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Siegle JH, Pritchett DL, Moore CI (2014) Gamma-range synchronization of fast-spiking interneurons can enhance detection of tactile stimuli. Nature Neuroscience, 17(10):1371-1379    
The synchronization of fast-spiking cortical interneurons (FS) produces gamma-like oscillations or ‘FS-gamma’. In this study, Siegle and colleagues found that the induction of FS gamma in the primary sensory cortex of mice performing a tactile task could enhance their detection of less salient stimuli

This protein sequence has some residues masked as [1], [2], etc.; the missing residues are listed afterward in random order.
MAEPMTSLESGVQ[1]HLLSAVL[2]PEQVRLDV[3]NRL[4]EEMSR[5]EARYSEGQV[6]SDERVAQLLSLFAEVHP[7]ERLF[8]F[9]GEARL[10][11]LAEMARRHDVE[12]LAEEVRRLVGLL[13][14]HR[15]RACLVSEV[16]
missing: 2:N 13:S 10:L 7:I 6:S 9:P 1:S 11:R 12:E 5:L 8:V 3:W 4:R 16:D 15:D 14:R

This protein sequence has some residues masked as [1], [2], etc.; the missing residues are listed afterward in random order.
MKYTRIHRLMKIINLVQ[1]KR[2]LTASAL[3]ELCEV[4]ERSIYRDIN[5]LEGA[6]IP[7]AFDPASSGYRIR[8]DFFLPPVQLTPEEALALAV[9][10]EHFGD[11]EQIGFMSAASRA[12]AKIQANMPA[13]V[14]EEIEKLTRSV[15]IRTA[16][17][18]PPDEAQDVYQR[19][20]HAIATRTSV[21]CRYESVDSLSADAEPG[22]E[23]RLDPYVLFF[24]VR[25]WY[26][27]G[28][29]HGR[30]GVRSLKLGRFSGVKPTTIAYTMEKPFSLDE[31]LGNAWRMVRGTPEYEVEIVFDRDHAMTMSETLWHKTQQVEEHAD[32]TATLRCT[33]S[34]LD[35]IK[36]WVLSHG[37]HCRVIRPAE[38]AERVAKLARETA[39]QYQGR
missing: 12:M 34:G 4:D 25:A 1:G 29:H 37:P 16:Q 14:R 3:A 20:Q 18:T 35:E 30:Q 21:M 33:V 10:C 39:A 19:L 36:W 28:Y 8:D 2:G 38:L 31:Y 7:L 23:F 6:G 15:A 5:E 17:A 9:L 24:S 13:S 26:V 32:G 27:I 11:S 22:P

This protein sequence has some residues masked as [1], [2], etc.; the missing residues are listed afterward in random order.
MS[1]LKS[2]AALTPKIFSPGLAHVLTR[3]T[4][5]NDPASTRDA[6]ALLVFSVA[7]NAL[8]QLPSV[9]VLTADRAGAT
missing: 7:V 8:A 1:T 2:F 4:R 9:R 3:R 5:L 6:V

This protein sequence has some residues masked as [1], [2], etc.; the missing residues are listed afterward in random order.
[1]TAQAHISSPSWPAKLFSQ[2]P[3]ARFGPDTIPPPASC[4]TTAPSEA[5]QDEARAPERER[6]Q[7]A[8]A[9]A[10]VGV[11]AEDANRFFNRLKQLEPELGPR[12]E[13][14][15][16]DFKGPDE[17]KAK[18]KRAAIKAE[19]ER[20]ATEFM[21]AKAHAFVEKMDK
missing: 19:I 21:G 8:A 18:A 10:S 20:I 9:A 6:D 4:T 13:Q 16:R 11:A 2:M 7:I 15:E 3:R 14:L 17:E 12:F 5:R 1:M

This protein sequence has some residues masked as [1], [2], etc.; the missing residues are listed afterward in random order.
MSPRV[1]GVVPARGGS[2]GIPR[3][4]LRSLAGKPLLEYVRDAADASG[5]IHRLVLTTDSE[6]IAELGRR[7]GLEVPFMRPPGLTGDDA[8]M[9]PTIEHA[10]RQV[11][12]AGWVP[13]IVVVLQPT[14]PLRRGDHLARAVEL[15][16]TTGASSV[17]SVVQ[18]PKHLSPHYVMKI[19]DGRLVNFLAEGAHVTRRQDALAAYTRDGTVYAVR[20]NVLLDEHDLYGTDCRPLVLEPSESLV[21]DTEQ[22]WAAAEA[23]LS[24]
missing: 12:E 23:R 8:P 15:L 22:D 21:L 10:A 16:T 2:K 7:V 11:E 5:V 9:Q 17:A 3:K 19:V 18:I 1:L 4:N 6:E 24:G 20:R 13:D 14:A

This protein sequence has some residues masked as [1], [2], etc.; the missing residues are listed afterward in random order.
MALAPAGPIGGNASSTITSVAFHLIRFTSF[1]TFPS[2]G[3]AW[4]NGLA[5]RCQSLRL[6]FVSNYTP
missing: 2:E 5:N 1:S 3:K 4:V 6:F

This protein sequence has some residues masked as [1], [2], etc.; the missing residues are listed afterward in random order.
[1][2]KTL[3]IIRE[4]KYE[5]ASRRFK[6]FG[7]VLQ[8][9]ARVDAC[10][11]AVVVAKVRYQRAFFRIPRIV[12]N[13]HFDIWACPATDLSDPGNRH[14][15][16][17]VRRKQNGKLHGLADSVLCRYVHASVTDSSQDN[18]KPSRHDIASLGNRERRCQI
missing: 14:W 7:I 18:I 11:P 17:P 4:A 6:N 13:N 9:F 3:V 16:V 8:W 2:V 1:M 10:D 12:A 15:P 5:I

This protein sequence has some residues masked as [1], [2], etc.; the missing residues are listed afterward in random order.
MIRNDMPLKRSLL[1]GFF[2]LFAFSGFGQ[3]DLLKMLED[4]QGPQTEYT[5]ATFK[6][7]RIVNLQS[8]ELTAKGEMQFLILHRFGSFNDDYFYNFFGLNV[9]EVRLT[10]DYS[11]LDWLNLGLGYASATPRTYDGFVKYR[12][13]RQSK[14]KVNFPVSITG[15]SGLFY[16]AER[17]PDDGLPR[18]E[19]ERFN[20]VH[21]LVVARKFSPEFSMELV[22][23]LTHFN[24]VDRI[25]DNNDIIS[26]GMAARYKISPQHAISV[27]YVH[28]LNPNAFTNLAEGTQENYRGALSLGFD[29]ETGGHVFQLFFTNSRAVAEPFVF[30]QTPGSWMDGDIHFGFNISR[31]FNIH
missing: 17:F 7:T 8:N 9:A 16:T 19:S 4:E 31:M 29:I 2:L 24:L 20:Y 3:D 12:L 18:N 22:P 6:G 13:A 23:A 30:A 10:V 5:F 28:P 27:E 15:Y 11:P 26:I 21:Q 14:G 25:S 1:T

We tested the sensory impact of repeated synchronization of fast-spiking interneurons (FS), an activity pattern thought to underlie neocortical gamma oscillations. We optogenetically drove 'FS-gamma' while mice detected naturalistic vibrissal stimuli and found enhanced detection of less salient stimuli and impaired detection of more salient ones. Prior studies have predicted that the benefit of FS-gamma is generated when sensory neocortical excitation arrives in a specific temporal window 20–25 ms after FS synchronization. To systematically test this prediction, we aligned periodic tactile and optogenetic stimulation. We found that the detection of less salient stimuli was improved only when peripheral drive led to the arrival of excitation 20–25 ms after synchronization and that other temporal alignments either had no effects or impaired detection. These results provide causal evidence that FS-gamma can enhance processing of less salient stimuli, those that benefit from the allocation of attention